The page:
Ava Cadell – a long way from her cameo in Commando (1989) - gets an extended introductory montage that sees her squeezing into tight leather pants in nothing but a white thong-leotard. Sidaris, in his infinite wisdom and benevolence, shoots Cadell from any and every flattering angle and somehow manages to focus on more than just her big guns. Given her introduction you’d expect her to be the main villain, but nothing could be further from the truth. “I’m gonna blow their tits off,” exclaims Ava after being informed by her partner Skip (Skip Woods) that her targets have arrived on-scene, a brief chase scene later both Ava and Chip are blown to smithereens. Series regulars James Lew and Eric Chen, as head goons Lew and Chen, get blown to bits as well. Playboy Hong Kong Playmate Carolyn Liu (July 1990) follows in the footsteps Roberta Vasquez and Devin DeVazquez by playing the prerequisite hot love interest of the villain. Before Pat Morita returned as Kesuke Miyagi in The Next Karate Kid (1994), with a pre-Oscar and Golden Globe winner Hillary Swank, he was Masakana 'Kane' Kaneshiro in Andy Sidaris’ Hawaii spy action romp Do Or Die. Morita visibly enjoys playing the caricatural villain Kaneshiro, relishing in the cheesy dialogs and that he gets to give Liu an oily shiatsu massage. Kaneshiro is quite different from that good old Mr. Miyagi.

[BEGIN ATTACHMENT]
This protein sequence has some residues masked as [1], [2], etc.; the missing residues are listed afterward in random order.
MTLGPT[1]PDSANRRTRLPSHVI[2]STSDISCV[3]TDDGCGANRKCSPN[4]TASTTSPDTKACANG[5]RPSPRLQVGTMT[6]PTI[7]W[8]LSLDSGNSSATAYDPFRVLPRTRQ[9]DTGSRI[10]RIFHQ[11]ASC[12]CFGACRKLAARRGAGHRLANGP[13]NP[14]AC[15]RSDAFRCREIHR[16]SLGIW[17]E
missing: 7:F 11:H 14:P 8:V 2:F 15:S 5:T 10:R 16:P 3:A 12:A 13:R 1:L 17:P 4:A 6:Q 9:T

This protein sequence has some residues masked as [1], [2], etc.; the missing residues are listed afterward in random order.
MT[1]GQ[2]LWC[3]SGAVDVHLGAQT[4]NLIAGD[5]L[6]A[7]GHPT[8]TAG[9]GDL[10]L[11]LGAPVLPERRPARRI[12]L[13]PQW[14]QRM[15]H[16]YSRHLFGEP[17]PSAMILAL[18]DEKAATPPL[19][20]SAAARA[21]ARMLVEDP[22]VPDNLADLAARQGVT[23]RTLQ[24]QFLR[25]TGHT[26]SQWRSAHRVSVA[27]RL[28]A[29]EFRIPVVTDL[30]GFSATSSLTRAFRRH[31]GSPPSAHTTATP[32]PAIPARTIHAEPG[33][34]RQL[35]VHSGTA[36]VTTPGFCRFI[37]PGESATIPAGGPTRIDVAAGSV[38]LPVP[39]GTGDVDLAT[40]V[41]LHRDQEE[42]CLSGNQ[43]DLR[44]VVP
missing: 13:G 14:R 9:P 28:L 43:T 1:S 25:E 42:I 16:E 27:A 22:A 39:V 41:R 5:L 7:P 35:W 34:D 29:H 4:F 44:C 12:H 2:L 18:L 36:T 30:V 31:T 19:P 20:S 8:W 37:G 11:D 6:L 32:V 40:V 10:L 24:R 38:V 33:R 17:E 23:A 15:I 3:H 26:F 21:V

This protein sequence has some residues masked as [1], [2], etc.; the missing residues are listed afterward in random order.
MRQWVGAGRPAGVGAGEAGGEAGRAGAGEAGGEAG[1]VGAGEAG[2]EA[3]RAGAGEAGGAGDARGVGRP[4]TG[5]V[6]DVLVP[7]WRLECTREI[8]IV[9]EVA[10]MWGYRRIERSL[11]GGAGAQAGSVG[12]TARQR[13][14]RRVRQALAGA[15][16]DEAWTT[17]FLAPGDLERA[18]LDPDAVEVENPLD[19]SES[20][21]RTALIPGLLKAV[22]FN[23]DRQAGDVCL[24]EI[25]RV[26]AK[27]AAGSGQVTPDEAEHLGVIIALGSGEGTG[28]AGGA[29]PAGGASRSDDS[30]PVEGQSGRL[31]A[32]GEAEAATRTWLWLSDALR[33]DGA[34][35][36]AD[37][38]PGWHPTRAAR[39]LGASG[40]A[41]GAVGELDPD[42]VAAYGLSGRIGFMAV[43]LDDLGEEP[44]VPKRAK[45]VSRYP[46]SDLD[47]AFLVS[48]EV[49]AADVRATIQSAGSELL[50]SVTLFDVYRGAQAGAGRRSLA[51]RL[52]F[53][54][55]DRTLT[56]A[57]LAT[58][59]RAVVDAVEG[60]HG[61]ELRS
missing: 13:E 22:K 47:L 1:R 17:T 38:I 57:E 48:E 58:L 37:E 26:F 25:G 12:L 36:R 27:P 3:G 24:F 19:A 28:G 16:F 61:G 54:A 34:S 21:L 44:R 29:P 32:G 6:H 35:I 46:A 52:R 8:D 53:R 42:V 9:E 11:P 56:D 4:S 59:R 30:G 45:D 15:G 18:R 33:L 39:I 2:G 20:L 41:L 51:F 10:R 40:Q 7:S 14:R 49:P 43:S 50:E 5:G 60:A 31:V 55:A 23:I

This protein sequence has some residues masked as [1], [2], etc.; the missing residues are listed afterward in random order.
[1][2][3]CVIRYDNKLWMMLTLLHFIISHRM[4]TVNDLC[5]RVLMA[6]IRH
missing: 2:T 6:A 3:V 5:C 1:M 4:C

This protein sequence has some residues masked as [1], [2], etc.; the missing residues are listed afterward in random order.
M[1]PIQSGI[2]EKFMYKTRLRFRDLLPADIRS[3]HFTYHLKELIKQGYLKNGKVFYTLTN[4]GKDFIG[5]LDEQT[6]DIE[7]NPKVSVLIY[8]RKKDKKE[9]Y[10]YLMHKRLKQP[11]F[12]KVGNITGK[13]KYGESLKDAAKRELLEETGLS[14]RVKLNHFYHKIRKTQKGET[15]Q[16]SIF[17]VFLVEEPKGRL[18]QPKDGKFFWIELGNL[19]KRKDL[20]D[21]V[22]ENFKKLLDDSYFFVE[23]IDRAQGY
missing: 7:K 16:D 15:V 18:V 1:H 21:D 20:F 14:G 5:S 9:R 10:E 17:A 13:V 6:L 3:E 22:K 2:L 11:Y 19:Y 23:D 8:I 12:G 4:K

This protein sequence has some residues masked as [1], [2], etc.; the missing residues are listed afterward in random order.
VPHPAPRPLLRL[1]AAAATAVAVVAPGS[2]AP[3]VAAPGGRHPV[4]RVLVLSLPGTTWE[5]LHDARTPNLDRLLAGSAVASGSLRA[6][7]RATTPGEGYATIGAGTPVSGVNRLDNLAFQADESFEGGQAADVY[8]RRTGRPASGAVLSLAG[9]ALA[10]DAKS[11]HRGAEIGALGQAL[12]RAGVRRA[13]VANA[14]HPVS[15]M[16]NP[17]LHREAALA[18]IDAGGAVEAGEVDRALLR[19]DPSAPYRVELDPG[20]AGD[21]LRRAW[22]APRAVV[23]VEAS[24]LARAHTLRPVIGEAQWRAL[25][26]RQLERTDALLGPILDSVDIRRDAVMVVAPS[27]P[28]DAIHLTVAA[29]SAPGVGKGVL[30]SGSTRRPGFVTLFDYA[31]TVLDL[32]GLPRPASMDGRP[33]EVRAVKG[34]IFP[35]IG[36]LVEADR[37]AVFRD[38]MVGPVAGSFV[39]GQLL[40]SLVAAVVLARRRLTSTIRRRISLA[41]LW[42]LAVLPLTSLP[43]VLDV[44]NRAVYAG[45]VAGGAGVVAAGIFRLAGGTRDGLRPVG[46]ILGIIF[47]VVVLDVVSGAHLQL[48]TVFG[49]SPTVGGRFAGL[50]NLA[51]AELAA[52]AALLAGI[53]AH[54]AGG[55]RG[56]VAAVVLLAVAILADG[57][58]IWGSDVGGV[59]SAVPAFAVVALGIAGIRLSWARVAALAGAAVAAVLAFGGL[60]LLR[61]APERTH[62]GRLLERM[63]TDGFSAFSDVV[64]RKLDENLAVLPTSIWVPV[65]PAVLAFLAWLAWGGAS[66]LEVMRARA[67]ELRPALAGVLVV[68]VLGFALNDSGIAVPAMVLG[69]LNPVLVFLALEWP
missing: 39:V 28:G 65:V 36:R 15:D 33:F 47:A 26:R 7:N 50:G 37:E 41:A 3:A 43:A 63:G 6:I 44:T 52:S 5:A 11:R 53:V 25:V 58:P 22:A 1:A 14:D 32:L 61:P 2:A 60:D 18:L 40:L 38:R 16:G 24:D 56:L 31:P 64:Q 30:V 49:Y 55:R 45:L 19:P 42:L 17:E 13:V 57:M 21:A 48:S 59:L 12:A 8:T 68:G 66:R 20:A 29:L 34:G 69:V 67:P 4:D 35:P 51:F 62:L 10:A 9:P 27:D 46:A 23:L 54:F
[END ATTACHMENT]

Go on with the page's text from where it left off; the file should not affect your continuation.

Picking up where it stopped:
Do Or Die is significant for just how much of the usual Andy Sidaris characteristics it eschews. Instead of being set on the lush and verdant islands of Hawaii it takes place primarily in Las Vegas and the rather colorless Shreveport, L.A. For a good portion of its duration Donna and Nicole are typical damsels-in-distress instead of the pro-active, gun-toting, bikini-clad heroes they were in the prior episodes. Dona Speir is visibly tired of the role, and Roberta Vasquez, once the embodiment of South American sultriness, continues to grow more unappealing with every passing installment. Sidaris takes on the The Most Dangerous Game (1932) plot and makes the critical error of introducing far too many one-note characters that don’t add to the preceedings. Whereas Savage Beach (1989) slimmed down the cast to the barest essentials Do Or Die does the opposite and squares off 8 protagonists against 6 pairs of assassins. Of the 8 heroes only Donna and Nicole, plus Bruce Christian and Rico Esteban carry any narrative weight. Most of the assassins are played for cheap laughs, but nothing of it is particularly funny. As before Edy Stark lends more than just her voice to the movie. Making her a more active participant in the plot is one of the best decisions on Sidaris’ part, even though it initially looks like she’s going to be of no importance at all.